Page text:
“Some people are even saying that they wish the ship had gone to another port instead of Falmouth because we don’t know a lot about this virus, and this ship is creating more fear and anxiety on what was here already,” he added.

A police officer on guard duty at the entrance to the pier confessed that she was not entirely comfortable being so close to the ship, especially since she did not know the health status of those onboard.

“Of course, I am a little bit scared, but this is my job, so I have to do what I have to do,” she told The Sunday Gleaner, requesting anonymity. “I know people are going to be concerned when these people return to their communities because there are so many things we don’t know about this virus. People can have it and show no symptoms at all.”

COVID-19 data suggest that 80 per cent of infections are mild or asymptomatic (i.e. having the virus but showing no symptoms); 15 per cent are severe infection, requiring oxygen; and five per cent are critical infections, requiring ventilation. Current testing methods can detect asymptomatic cases, but researchers have urged caution, pointing out that asymptomatic persons can repeatedly revert between positive and negative results on throat specimens.

Public education needed

With an awareness of how stigma and fear could affect returning cruise-ship workers, Errol Greene, regional director of the Western Regional Health Authority (WRHA), believes that a robust public-education campaign could defuse the apprehension.

“As of right now, we don’t know where these persons are from, but it (public-education campaign) is something we need to think about, and it is something we will do. As of right now, we don’t know how many are from this region (western Jamaica) and what parishes they are from,” Greene told The Sunday Gleaner on Thursday.

He said that health workers were in the field across the region doing general education, among other things.

“We do have our community health aid workers and our contact-tracing persons, and we do have our parish and regional educational team doing general education on the matter of COVID-19,” said Greene, “but as it relates to these persons, these 1,044 persons who were recently repatriated, I could not speak to any specifics regarding these people because they are currently being processed, and they are from all over Jamaica. They are not specific to this western region.”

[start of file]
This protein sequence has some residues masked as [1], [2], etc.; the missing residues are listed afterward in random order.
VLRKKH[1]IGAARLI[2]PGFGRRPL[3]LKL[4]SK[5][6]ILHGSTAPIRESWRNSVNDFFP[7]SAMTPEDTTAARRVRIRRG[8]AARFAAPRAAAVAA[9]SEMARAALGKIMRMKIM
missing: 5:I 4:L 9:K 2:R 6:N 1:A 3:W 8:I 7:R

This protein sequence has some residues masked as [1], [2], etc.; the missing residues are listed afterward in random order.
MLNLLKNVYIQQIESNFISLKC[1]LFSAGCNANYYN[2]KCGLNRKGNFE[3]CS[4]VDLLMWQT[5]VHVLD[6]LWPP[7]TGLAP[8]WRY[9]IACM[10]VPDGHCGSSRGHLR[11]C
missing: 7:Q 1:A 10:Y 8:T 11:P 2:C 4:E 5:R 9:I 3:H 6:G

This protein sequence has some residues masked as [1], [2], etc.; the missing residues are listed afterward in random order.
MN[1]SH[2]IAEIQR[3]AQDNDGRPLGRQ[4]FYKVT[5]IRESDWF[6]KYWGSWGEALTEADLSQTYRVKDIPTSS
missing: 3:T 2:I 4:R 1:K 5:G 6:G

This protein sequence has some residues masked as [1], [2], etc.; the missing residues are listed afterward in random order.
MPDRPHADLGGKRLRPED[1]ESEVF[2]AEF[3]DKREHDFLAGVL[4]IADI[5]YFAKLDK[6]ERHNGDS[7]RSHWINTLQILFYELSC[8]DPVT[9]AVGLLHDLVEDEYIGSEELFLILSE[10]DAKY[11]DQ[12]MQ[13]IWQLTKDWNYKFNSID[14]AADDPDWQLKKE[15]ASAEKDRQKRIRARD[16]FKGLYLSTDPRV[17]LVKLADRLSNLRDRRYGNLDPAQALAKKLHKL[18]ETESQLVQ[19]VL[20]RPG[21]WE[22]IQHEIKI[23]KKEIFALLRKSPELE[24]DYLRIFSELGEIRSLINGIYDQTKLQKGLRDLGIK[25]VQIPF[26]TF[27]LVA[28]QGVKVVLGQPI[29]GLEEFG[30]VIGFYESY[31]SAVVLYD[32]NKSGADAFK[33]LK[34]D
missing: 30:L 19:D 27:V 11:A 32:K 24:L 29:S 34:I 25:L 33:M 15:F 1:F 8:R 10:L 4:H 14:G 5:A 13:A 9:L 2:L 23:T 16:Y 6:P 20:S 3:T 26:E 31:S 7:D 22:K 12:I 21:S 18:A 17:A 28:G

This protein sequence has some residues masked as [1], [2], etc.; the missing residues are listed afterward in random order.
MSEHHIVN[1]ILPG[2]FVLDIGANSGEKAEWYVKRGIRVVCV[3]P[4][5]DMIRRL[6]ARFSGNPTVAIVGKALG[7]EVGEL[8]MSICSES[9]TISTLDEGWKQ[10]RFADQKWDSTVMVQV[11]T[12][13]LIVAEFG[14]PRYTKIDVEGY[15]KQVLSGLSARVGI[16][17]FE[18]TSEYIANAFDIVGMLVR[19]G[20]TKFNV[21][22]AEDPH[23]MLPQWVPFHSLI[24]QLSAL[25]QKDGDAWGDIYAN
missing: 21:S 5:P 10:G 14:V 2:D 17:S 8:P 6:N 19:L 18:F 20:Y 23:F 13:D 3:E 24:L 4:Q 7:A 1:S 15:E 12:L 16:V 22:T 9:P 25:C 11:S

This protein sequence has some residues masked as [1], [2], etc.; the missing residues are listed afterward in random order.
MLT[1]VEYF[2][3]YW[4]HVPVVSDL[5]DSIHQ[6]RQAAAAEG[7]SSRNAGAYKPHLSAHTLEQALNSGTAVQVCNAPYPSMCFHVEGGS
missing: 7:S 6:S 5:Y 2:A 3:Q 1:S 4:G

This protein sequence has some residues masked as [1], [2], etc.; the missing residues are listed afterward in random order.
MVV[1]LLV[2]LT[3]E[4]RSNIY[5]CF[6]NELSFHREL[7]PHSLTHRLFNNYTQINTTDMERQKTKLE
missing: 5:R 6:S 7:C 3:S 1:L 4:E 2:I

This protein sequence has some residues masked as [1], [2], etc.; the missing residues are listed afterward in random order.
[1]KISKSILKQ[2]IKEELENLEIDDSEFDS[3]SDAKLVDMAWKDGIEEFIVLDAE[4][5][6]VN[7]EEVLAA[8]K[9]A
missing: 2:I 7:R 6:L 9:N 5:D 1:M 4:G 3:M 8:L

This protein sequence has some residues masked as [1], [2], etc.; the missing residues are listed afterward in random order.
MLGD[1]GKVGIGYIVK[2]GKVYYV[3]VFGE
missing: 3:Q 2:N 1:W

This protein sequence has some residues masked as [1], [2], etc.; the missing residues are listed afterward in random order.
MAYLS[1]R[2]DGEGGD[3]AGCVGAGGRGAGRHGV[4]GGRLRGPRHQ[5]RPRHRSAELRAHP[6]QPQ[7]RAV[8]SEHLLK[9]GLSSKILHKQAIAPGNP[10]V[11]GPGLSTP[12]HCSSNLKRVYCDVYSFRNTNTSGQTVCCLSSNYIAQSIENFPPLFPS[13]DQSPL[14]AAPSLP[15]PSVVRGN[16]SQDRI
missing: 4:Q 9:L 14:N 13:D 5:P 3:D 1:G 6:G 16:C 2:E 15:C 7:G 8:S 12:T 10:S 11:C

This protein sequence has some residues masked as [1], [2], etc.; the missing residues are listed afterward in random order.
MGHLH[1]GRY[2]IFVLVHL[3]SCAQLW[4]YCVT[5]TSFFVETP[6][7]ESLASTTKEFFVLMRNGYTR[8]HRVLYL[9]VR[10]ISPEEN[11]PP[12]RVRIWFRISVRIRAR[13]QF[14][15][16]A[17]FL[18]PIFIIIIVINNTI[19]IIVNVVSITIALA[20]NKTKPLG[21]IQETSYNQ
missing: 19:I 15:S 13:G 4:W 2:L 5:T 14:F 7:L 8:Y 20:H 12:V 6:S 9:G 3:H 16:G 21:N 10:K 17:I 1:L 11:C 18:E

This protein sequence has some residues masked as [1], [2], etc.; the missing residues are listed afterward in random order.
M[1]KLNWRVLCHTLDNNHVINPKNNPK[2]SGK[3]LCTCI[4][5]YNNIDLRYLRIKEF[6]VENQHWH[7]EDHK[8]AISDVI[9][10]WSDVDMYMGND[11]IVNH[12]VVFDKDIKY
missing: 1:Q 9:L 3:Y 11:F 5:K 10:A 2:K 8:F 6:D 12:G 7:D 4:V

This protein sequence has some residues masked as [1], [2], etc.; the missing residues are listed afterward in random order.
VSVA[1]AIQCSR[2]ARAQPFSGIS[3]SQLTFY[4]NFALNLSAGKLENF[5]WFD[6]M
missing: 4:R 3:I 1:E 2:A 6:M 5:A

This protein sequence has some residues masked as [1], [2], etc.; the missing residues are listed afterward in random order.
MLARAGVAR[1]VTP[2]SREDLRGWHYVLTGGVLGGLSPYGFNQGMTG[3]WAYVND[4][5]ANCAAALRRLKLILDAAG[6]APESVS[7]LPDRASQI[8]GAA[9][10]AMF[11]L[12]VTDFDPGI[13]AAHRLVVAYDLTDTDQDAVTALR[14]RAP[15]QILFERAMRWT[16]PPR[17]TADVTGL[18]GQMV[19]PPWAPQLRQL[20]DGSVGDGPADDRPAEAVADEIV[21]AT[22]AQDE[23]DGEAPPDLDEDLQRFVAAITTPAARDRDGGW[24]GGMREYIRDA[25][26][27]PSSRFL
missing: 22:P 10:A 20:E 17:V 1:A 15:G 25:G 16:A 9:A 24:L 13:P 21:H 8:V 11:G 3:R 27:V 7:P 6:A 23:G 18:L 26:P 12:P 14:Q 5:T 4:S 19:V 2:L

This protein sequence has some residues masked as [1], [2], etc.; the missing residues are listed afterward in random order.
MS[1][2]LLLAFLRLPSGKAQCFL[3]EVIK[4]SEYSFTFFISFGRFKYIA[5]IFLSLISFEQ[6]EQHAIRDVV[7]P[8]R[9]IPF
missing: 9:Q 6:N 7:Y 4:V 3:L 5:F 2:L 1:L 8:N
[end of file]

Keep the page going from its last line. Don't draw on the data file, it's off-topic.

The county of Cornwall – which comprises Westmoreland, St Elizabeth, Hanover, St James, and Trelawny – has recorded 16 of the nation’s more than 500 cases of COVID-19. St James has the single currently active case in the region. One person each has died in Westmoreland and St James. All other western patients have recovered.

Seafarers disembarking the Adventure of the Seas with negative results and who are allowed to go home are required to self-quarantine for 14 days. They will also be required to report their geolocation regularly – sometimes at the request of the authorities – to ensure that they remain in self-isolation.

Despite the assurances given by the Government and the WRHA, in several Trelawny communities, including Clark’s Town, Duncans, Green Park, Bounty Hall, and Bunkers Hill, which are poised to have returning cruise-ship workers, there is still the fear of stigmatisation.

“Based on what I have seen on TV, how some families and communities are treated because people link them with COVID-19, I am worried that we might get treated in much the same way,” said Madge Dunbar, a resident of Duncans.

Anieka Bartley, the People National Party’s caretaker councillor for the Wakefield division in the Trelawny Municipal Corporation, believes that personal responsibility is key in fighting the spread of the virus if there are any positive cases among the returning cruise workers.

“While the family will be happy to welcome home their loved ones, I would encourage them to get those relatives to stay in the home quarantine for the required 14 days to prevent any possible exposure to those already at home,” said Bartley, who had friends aboard the Adventure of the Seas.